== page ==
2a. When you get inside, you see that the office isn't really across the building; I guess the librarians just don't want to have to rush to the door.
I told my father about my dream of seeing Grip, and though it seemed kind of crazy to him to travel about 2 hours to see a stuffed bird, he was game. We decided to make it an overnight visit, which turned out to be a very good thing, since I then found out the Philadelphia Museum of Art was hosting an exhibit called Van Gogh Up Close
. The idea of seeing works I hadn't seen before by my all-time favorite visual artist, PLUS Grip, made me super-excited.
On Tuesday, March 20, we set out for Philadelphia. When we arrived at the Library, there were banners outside announcing exhibits in celebration of the 200th anniversary of Dickens' birthday. A bust of Dickens alternated with an image of Grip himself, under each letter of the author's name.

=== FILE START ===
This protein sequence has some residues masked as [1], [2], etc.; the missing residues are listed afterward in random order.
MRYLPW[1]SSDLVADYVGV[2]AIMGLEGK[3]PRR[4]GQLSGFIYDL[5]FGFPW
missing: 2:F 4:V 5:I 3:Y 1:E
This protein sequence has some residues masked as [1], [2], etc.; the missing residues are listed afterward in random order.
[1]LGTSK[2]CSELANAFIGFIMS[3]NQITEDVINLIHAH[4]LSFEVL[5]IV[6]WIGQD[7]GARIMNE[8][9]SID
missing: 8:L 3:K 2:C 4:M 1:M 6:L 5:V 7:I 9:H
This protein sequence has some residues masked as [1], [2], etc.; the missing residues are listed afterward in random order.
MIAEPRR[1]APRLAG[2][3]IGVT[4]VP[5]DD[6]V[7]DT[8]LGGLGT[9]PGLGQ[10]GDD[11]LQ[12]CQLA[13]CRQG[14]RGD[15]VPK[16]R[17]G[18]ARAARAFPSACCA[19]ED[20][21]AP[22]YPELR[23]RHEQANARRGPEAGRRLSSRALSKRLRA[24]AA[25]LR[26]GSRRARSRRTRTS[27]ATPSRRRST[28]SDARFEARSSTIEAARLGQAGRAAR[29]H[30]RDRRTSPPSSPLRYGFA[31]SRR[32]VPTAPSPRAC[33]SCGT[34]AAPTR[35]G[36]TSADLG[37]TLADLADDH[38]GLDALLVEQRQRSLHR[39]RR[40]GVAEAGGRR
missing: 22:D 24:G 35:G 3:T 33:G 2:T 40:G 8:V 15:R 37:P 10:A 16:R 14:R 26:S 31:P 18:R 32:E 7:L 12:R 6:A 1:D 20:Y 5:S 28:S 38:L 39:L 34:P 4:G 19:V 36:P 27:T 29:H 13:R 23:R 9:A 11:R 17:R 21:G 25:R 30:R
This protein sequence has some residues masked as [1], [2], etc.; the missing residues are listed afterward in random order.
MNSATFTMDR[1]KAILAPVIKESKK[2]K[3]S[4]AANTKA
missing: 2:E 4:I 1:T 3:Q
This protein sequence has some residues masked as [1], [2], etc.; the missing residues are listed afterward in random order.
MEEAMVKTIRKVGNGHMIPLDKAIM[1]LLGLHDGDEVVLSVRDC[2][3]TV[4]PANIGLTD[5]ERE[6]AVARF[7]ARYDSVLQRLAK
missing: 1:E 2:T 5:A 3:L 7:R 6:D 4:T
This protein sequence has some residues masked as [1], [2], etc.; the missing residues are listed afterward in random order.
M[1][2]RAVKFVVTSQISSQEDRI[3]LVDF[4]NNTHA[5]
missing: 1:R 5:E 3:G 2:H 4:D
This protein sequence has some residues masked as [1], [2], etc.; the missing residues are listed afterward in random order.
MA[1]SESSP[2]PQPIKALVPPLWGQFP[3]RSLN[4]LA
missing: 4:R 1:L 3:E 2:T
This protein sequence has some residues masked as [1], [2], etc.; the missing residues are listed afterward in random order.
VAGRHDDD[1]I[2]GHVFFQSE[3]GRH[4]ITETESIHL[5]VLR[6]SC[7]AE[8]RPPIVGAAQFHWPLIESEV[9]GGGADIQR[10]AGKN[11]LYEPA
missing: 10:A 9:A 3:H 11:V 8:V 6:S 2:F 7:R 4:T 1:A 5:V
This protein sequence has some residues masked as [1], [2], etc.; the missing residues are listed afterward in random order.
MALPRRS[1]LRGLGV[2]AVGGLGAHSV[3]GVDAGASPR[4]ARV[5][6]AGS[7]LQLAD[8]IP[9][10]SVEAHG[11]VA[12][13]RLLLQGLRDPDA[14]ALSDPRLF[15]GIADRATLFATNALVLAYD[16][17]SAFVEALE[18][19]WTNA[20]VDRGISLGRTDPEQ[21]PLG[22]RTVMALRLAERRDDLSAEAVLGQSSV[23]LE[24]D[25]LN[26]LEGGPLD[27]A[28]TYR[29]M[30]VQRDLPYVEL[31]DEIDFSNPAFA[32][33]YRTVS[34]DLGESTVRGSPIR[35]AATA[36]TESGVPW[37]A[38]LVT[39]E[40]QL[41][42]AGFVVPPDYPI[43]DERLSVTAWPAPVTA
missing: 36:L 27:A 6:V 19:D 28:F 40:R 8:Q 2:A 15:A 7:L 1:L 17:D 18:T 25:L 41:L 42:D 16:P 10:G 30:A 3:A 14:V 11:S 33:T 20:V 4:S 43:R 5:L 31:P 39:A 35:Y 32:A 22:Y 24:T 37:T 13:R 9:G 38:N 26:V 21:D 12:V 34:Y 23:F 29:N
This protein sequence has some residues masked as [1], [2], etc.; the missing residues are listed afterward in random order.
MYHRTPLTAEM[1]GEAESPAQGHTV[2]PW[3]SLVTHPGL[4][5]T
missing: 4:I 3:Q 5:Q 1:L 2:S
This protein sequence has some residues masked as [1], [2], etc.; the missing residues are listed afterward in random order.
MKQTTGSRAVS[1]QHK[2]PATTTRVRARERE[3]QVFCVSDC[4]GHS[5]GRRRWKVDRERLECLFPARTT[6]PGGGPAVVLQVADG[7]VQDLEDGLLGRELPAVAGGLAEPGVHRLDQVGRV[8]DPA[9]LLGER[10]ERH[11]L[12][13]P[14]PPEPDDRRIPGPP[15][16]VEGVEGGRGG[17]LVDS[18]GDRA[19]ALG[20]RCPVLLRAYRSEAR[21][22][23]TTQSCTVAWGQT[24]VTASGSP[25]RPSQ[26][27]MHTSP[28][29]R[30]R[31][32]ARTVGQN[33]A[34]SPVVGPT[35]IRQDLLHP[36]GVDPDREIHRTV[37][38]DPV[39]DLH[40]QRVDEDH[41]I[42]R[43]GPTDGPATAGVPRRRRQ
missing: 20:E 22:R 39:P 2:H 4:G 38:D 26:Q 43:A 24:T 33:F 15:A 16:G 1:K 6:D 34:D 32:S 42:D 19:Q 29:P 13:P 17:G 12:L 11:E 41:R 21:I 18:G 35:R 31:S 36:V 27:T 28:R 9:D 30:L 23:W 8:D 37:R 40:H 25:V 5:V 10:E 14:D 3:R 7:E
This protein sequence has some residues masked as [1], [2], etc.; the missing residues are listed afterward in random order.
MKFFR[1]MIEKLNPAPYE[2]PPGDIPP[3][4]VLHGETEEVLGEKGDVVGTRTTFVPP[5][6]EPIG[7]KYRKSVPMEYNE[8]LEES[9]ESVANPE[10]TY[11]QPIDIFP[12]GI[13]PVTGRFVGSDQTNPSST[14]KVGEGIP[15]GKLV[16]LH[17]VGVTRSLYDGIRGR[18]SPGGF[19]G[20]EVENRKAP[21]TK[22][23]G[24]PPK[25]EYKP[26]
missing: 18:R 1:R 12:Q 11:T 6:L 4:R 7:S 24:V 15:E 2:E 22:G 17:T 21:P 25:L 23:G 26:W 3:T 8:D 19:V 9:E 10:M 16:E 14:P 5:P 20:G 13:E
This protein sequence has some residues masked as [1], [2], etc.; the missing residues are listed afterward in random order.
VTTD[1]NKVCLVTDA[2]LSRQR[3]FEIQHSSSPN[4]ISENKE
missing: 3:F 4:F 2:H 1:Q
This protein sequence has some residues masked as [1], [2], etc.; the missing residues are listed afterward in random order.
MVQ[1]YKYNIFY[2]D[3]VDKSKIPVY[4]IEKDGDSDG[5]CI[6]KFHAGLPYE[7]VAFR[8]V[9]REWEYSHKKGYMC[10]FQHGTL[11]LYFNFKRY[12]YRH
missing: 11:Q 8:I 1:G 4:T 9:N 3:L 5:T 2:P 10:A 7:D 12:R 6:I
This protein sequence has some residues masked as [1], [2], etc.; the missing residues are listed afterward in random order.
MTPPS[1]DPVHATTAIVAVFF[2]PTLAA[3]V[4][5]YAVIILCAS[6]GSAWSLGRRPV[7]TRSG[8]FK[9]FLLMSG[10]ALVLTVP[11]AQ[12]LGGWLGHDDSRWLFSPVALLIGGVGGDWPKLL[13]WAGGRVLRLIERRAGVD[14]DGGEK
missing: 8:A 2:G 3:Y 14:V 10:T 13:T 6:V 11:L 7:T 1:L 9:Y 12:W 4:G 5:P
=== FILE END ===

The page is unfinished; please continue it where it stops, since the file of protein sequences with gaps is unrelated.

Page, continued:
At the Rare Books Department, we rang the buzzer and waited. After about a minute, a librarian arrived and opened the doors. "Hi!" I said brightly, "We're here to see Grip!"
She very nearly rolled her eyes. "Oh, all right. Come in."
Behind her, I caught sight of an enormous "bust of Pallas" with a sculpted raven on top, and I smiled. The librarian didn't smile back. After telling us to put all bags and other items in a closet, she asked us to follow her.
"You know," she said, as we walked down the long, book-lined corridors, "We do have some rare Dickens manuscripts and memorabilia on display, in honor of the Dickens bicentennial, but of course, no one ever looks at that. They just want to see Grip."